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AVIATION | Staff Reporter, Singapore
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Changi Airport fares to be one of Asia's highest over new development levy

Departing passengers will be charged $13.3, 39% higher than the previous fee.

The new Passenger Service Charges (PSC) structure to be implemented on 1 July 2018 will make Changi Airport one of the costliest airports for passengers in Asia Pacific, UOB Kay Hian said.

The airport development levy on departing passengers will fund the development of the third runway and Terminal 5, a report said. PSC will rise by 39% to $13.30 for departing passengers, whilst the cost for transiting passengers will rise by $3 per pax.

In addition, PSC for departing passengers will rise by $2.5 annually till 2024. Landing, Parking & Aerobridge (LPA) fees will also be raised by 1% annually till 2024.

“Several airlines have stated that they will not absorb the increase in PSC, and this will raise overall ticket prices for passengers. Low-cost travellers, who account for 30% of Changi’s throughput, will be the most price sensitive,” said UOBKH analyst K Ajith.

The potential decline in pax throughput at Changi may result in slower growth, he said. Pax throughput at Changi could grow by 5% in 2018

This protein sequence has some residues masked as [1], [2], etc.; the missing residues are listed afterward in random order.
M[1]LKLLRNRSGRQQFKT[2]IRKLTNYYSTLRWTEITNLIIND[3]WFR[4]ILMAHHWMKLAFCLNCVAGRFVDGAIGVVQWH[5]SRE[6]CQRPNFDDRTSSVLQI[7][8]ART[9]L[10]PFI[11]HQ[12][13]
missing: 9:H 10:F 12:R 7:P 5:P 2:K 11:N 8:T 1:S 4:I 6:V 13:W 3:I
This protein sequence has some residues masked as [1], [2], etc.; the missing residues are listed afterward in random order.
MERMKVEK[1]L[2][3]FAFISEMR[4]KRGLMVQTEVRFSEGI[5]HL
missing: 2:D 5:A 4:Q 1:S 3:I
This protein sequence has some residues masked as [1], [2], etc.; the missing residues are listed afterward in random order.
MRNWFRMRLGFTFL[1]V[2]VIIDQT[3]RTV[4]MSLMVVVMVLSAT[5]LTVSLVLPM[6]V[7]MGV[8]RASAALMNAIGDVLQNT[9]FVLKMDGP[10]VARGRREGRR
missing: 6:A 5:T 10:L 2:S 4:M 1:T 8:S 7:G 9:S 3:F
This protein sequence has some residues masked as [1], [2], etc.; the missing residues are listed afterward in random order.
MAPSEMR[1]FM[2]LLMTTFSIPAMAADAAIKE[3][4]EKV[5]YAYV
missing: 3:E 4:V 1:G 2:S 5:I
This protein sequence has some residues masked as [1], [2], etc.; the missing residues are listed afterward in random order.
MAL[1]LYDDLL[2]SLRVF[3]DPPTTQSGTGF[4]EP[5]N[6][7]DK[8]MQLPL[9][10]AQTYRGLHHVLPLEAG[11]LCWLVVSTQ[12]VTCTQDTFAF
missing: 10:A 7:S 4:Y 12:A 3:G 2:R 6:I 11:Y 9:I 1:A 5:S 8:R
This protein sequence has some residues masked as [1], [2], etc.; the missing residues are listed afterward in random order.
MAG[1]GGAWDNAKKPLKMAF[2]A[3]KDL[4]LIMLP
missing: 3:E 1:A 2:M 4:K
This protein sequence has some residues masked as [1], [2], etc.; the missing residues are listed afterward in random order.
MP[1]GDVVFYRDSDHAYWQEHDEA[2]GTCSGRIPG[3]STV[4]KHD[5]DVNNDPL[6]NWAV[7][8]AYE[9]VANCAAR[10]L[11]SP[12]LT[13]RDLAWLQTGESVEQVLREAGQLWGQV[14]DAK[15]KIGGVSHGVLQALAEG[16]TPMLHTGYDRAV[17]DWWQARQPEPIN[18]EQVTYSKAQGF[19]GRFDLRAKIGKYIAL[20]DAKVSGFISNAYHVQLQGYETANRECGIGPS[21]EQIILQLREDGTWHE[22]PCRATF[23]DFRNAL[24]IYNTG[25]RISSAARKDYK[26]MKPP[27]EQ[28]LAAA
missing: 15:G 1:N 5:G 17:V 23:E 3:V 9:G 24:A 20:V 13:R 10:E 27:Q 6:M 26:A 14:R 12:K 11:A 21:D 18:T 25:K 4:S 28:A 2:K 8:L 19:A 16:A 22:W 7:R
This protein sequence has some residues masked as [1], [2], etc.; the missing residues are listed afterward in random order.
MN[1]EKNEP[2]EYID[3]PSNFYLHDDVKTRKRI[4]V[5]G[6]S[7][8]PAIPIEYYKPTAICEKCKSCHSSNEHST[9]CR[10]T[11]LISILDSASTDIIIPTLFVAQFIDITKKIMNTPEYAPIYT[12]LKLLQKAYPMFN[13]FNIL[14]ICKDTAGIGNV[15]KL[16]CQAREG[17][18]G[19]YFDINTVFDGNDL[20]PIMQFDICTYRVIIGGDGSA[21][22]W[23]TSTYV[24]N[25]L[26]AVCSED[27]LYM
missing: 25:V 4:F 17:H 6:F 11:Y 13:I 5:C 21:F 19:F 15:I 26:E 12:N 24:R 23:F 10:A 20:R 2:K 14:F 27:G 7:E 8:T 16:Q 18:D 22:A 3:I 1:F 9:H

Visitor arrivals growth was strongest from China and Indonesia and low-cost carrier (LCC) seats account for 30% and 45% respectively, between Singapore and the two countries. “We also note that Changi’s current YTD passenger throughput growth is already 1ppt lower than in 2017 and growth over the past three years has lagged other airports in the region,” he added.

This could present headwinds for aviation companies. Airlines’ profitability could be impacted, especially for low-cost carrier (LCC) passengers travelling on Scoot – Singapore’s largest LCC by seat capacity (42%) – which will see a 4.2% hike in overall fares due to increased PSC.

“Incremental PSC is 164% and 37% of Scoot’s and SIA’s operating profit per pax in FY2018 respectively, indicating lower ability for Scoot to absorb additional costs without impacting profitability,” Ajith said.

Whilst the increase in PSC may appear to be a relatively minor, it amounts to 1.5x the operating profit per pax in FY2018 for both SilkAir and Scoot, the analyst said. “If either carrier absorbs part of the increase in PSC, operating profits would be impacted. SilkAir and Scoot contributed 11.4% of total group operating profit in FY2018.”

However, SIA’s newly-implemented seat selection offering and changes to frequent flyer programme could at least partially offset the impact of any absorption of PSC. “We have assumed that SIA’s, Silk Air’s and Scoot’s pax yields would rise by 2.8%, 0.9% and 1.5% in FY2019 respectively,” Ajith added.

Meanwhile, SATS could be impacted by lower pax throughput as it could lead to lower inflight catering meals and pax handling revenue. However, it could still be able to wring out productivity gains from: a) increased automation from an expanded kitchen facility; and b) self-check-in kiosks at all terminals.

Lastly, for SIA Engineering, a potential decline in pax throughput as a result of rising PSC is unlikely to impact aircraft movements, thus UOBKH does not expect any material impact on SIA EC’s earnings. 

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